Ask any data center professional what the biggest trends are in the industry and their answer will certainly include two words: the edge. Behind the scenes of this massive push for edge computing is the Internet of Things, a network of devices and sensors spanning a multitude of items, including everything from cars to washing machines. In fact, forecasts currently note that in just five years the number of connected devices will rise to an astounding total of 25 billion with 50 billion installed or embedded sensors. Additionally, statistics show a predicted increase in edge computing market revenues from 1.47 billion U.S. dollars in 2017 to 6.72 billion by the year 2022.
While individual definitions of the edge may differ depending on the source, the edge is generally recognized as a computing architecture where computation is performed on distributed device nodes, where the data is being generated, instead of in a centralized data center environment. It’s true that many of today’s software applications build the software layer either in major data centers or public clouds, however, they still need to control the path of the packet so it can be delivered as close to the consumer as possible. This is why some businesses may adopt a hybrid model. Why the widespread and fervent adoption of the edge, though?
Widespread adoption of the edge
In essence, the edge enables data, applications, information processing, and computing power to move out of denser urban data center hubs like Silicon Valley or Northern Virginia and into secondary and underserved tertiary markets. While popular data center sites aren’t going anywhere any time soon, and in fact are often critical players in hosting the service layer for IoT, developers are focusing efforts on remaining closer to the end user. This promotes a host of operational and service benefits. Some of the most notable benefits are a boost in network performance and a critical reduction in latency. Looking at the numbers and the benefits, IoT and the edge promise to be the biggest revolution in the topography and function of the data center industry in the decades to come.
Migrating to the edge
To help clients fully express the benefits of the edge and in turn allow the end-user to benefit from edge computing, MOD Mission Critical makes flexibility a priority, ensuring businesses have what they need wherever they are. As needs for colocation and cloud services grow from the edge trend, international Managed Service Provider (MSP) MOD takes a truly customer-centric approach with specialized, customized, boutique-level services to allow for flexibility, scalability, and cost-effectiveness when provisioning any service a client may need.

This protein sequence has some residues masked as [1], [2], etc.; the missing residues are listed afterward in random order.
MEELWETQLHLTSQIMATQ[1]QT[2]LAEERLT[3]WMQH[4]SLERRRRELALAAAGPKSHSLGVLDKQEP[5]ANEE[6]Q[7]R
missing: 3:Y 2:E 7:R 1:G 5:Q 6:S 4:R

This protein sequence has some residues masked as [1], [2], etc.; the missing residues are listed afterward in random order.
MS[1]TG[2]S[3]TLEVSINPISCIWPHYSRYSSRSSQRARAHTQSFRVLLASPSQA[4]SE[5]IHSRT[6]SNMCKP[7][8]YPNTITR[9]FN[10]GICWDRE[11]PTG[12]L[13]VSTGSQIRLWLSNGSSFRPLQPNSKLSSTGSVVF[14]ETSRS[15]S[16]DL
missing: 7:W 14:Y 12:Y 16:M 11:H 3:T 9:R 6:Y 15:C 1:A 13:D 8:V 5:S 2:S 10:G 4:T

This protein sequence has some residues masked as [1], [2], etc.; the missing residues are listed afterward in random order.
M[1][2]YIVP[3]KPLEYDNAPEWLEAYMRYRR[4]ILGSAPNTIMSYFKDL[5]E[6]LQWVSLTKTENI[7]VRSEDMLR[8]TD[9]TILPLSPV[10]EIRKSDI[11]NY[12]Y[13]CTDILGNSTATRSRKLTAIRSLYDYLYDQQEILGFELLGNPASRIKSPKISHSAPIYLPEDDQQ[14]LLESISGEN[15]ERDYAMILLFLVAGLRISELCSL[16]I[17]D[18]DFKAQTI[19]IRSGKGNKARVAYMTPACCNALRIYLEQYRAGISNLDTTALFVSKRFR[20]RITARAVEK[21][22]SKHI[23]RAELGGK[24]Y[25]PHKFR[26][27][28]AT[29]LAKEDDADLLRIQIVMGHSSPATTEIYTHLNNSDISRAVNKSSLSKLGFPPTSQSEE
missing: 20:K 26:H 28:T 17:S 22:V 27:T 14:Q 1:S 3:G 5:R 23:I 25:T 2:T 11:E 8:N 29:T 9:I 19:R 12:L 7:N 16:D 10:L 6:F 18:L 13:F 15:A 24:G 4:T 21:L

When migrating to the edge, MOD knows that the needs of businesses will undoubtedly include a few things: high bandwidth connectivity, a private network fabric, software-defined networking, connectivity to cloud providers and local support.
To start, edge computing workloads are notoriously demanding with intense throughput of data. As such, data centers need high-bandwidth, around 100Gbps, the likes of which often cannot be achieved on business premises. Enterprises will also need a private network fabric with global reach, allowing for private connectivity from every data center to multiple Internet Exchanges to provide a multitude of connectivity options to hundreds of providers to ease this bandwidth strain.
Along the same lines, Software-Defined Networking (SDN) will be highly beneficial for the edge. With so many applications and devices operating at the edge, a centrally-managed network will prove necessary. Here, MOD’s network monitoring becomes highly valuable, helping businesses to have visibility across the entire network to fix bottlenecks and address bandwidth-related issues. All of this will enable access to services and capabilities at a speed that matches that of today’s digital world.
Cloud provider connectivity is the next necessity for multi-tenant data centers. As edge computing and cloud computing go hand-in-hand, having direct, private connections to all major cloud providers and support of both hybrid and multi-cloud configurations will allow businesses to accommodate the storage and processing needs at the edge.
Finally, local support is key. While juggling all these balls in the air, it helps to have reliable professionals at your side every step of the way to procure and manage all your best-in-breed services. MOD’s full set of managed services, including dedicated and virtual hosting, managed colocation and managed hardware, reduce the pressure to find and develop your own networking experts.
Any major change to business operations is daunting, but MOD is here to help. MOD’s services take the laundry list of edge requirements and work to alleviate the burden, empowering businesses to leverage the edge with high-capacity, private and expertly managed connectivity with global reach to as many Internet Exchanges and providers as possible. MOD provides solutions that seamlessly operate at the levels of speed and agility that customers need, with Colo by the ‘U’ services ensuring that businesses can achieve flexible, scalable and cost-effective solutions for growing cloud and colocation demands. Additionally, customers employing MOD’s services can take full advantage of strategically located data centers throughout underserved markets in the U.S. and Canada and a growing list of points of presence (PoPs). Just give us a call or send us a message!
This article was published on: 02/20/19 2:33 PM | Tags: